St. Lucy's Priory High School

Google battles the Department of Labor

At 3.5 billion searches a day, Google has developed into the world’s most relied on resource for information in today’s society. Unfortunately, the tech powerhouse has fallen into yet another company scandal.

On Jan. 4, The Department of Labor filed a lawsuit against Google for refusing to disclose company contact information.

Since Google provides cloud services to the military and other various federal services, it is required that the company give the government full access to employee records.

This procedure is done in order to ensure that there is no discrimination in the interview process and hiring. Any form of discrimination based upon gender, religion, race or sexual orientation is thoroughly investigated by the Department of Labor.

This dilemma is not rare or uncommon. Many companies big or small are sued each year for not providing enough data. Palantir, a small underground data software startup founded by Nathan Gettings, Peter Thiel, Alex Karp, Joe Lonsdale and Stephen Cohen, was sued last September for allegedly discriminating against Asian-American job applicants.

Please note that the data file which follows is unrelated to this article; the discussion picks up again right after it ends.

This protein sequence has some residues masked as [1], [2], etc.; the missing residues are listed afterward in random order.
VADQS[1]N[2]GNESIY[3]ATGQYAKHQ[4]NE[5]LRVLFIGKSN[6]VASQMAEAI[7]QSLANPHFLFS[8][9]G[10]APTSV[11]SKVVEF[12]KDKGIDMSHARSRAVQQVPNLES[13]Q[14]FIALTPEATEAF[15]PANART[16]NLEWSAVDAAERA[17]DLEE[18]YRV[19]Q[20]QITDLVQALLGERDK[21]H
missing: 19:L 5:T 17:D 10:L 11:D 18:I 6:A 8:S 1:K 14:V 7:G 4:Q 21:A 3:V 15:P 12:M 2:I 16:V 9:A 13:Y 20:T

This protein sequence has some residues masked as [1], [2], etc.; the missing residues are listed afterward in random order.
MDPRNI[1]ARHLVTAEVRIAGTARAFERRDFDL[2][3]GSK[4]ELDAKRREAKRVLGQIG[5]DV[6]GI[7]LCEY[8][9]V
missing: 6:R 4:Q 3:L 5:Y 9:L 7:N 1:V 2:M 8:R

Google is the most recent case on record to receive scrutiny from regulators for not exposing enough statistics and information.

Google has repeatedly refused to disclose employee names, salary history, contact information, and job history.

Thomas M. Dowd, Acting Director for the Office of Federal Contract Compliance Programs, addressed the issue stating, “Despite many opportunities to produce this information voluntarily, Google has refused to do so. We filed this lawsuit so we can obtain the information we need to complete our evaluation.”

According to Google, the corporation has provided a substantial amount of information; allegedly reporting “hundreds of thousands of records.”

However, Google has refused to report some of the requested data, claiming that the employees privacy is at risk. Google has gone as far as criticizing the Department of Labor, alleging that the requests were “overbroad in scope.”

The board of directors of Google collectively feel strongly that it is the company’s responsibility to safeguard employees private contact information. Google defended this belief reporting that the requests by the Department of Labor included thousands of employees’ private contact information, which Google claims to “safeguard rigorously.”

Despite tensions being high, Google is handling the lawsuit well and is willing to work with the Department of Labor to find a compromise.

Google stated, “We hope to continue working with OFCCP to resolve this matter.”

–Caitlyn Moore